Definition: A toe loop is a figure skating jump that is done with a toe assist. While skating backward on an outside edge, the figure skater picks with the other toe, then jumps a half revolution in the air like a waltz jump, and lands on the foot that did not pick. The skater should be gliding backward on an outside edge when he or she lands.
If the skater turns forward after picking, he or she has not done a toe loop, but a "toe waltz jump." A "toe waltz jump" is not correct. The skater must maintain a back outside entry edge at take-off to do a true toe loop.
Also Known As: In artistic roller figure skating, the toe loop is called a Mapes Jump after its inventor, Bruce Mapes, but in ice skating, this jump has been always known as a toe loop.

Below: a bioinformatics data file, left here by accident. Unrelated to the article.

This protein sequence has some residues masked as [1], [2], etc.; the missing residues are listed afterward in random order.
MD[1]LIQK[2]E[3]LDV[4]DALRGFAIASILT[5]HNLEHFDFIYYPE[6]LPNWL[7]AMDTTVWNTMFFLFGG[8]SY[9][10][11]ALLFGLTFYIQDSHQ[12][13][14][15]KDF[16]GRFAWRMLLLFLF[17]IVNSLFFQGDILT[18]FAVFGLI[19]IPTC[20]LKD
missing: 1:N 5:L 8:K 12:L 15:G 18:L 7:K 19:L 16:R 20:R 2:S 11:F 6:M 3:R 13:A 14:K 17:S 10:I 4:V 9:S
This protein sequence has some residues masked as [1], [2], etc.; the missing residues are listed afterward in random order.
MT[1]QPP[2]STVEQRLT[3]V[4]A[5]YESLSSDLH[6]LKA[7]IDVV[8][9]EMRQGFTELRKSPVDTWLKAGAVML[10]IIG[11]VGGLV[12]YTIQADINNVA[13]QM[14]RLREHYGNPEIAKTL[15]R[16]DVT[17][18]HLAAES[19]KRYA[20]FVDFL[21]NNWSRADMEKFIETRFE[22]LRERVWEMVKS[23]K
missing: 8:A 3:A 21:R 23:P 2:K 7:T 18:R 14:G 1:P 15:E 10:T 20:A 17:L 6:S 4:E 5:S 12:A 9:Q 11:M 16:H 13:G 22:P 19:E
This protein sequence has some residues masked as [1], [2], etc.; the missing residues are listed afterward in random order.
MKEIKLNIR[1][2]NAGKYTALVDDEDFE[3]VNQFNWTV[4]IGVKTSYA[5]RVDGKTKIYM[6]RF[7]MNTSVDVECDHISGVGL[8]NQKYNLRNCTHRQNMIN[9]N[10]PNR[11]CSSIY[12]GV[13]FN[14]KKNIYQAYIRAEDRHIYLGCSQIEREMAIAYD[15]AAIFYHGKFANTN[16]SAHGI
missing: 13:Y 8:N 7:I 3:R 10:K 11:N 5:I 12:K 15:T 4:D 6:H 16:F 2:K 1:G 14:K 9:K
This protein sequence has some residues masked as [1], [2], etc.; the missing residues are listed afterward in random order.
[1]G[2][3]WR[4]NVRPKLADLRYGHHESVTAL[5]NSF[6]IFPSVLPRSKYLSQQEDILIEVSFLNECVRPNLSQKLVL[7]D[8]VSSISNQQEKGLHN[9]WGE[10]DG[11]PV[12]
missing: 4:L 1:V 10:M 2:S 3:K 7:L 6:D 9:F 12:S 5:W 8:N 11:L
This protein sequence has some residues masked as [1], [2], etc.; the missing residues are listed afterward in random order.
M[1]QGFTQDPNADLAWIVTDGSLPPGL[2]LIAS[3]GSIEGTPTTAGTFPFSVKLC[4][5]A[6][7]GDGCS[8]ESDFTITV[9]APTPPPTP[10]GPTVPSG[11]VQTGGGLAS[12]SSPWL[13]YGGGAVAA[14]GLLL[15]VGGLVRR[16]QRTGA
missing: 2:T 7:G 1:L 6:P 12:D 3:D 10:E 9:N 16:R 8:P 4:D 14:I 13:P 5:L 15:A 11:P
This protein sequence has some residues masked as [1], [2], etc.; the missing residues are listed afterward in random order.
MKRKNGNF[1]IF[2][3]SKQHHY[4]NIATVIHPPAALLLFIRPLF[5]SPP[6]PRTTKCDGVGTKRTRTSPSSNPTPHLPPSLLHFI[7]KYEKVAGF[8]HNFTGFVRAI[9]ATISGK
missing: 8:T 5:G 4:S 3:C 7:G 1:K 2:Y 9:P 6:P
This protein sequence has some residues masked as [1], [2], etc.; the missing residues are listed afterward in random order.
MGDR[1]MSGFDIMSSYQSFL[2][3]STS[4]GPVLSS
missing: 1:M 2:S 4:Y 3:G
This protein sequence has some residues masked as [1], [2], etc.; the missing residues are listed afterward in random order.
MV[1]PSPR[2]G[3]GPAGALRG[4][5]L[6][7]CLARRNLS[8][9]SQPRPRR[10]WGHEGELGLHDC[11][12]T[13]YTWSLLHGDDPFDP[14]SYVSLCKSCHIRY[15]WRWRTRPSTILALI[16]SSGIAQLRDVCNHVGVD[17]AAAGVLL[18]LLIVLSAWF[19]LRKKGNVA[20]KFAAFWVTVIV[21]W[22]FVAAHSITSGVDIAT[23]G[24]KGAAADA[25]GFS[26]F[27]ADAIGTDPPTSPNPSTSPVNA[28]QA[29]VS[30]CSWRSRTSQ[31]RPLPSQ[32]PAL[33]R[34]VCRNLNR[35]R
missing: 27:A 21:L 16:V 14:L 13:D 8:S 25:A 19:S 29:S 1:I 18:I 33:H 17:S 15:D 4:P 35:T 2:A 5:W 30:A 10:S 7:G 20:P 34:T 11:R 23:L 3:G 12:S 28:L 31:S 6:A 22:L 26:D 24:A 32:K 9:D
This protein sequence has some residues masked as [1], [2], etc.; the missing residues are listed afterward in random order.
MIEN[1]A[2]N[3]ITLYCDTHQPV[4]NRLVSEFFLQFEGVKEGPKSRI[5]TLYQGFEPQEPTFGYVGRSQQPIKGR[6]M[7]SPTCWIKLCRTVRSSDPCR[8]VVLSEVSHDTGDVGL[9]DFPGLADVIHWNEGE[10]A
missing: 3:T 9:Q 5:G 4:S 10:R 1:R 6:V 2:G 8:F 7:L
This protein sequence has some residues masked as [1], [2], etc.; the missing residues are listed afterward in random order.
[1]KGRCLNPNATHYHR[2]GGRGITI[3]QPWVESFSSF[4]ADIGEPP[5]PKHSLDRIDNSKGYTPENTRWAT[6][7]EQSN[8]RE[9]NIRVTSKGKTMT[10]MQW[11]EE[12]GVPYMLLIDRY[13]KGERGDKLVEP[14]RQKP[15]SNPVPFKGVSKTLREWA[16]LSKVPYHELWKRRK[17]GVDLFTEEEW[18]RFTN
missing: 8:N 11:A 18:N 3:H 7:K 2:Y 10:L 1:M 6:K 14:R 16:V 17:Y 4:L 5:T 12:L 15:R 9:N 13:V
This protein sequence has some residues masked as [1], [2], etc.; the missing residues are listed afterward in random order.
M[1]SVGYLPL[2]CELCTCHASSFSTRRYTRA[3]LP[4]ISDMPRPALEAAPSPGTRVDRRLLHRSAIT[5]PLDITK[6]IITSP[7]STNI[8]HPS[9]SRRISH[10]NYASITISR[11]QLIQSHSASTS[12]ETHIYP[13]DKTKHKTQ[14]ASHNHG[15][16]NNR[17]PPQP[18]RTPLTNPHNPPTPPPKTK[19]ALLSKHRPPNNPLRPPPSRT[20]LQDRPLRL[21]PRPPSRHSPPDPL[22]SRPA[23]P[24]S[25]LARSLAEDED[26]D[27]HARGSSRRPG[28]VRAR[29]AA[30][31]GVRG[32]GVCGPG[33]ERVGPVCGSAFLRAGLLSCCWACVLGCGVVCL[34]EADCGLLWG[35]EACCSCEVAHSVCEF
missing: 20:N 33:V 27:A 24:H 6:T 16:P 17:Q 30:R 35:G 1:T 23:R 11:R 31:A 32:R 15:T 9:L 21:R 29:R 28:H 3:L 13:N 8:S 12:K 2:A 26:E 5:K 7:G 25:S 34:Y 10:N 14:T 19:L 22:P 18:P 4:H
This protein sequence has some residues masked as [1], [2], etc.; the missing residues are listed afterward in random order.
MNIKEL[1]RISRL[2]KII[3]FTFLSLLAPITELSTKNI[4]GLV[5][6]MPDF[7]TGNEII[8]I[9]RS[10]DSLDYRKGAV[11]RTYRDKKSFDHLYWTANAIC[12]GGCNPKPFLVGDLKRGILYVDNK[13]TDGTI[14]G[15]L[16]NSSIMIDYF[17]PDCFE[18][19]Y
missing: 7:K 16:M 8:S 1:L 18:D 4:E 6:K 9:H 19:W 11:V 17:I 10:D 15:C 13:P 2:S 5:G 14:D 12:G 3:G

Some figure skaters call a toe loop jump a "toe."
Alternate Spellings: Toe Loop or Mapes Jump
Examples: Most of the time, the toe loop is entered from a forward inside three turn.
A similar jump to a toe loop is the toe walley where the take off is from a back inside edge. Toe loops and toe walleys get equal credit in figure skating competitions.
Toe loops can be done as a singles, doubles, or triples. A double toe loop is a two revolution jump and a triple toe loop is a three revolution jump.
Single, double, or triple toe loops are often done as the second jump in jump combinations.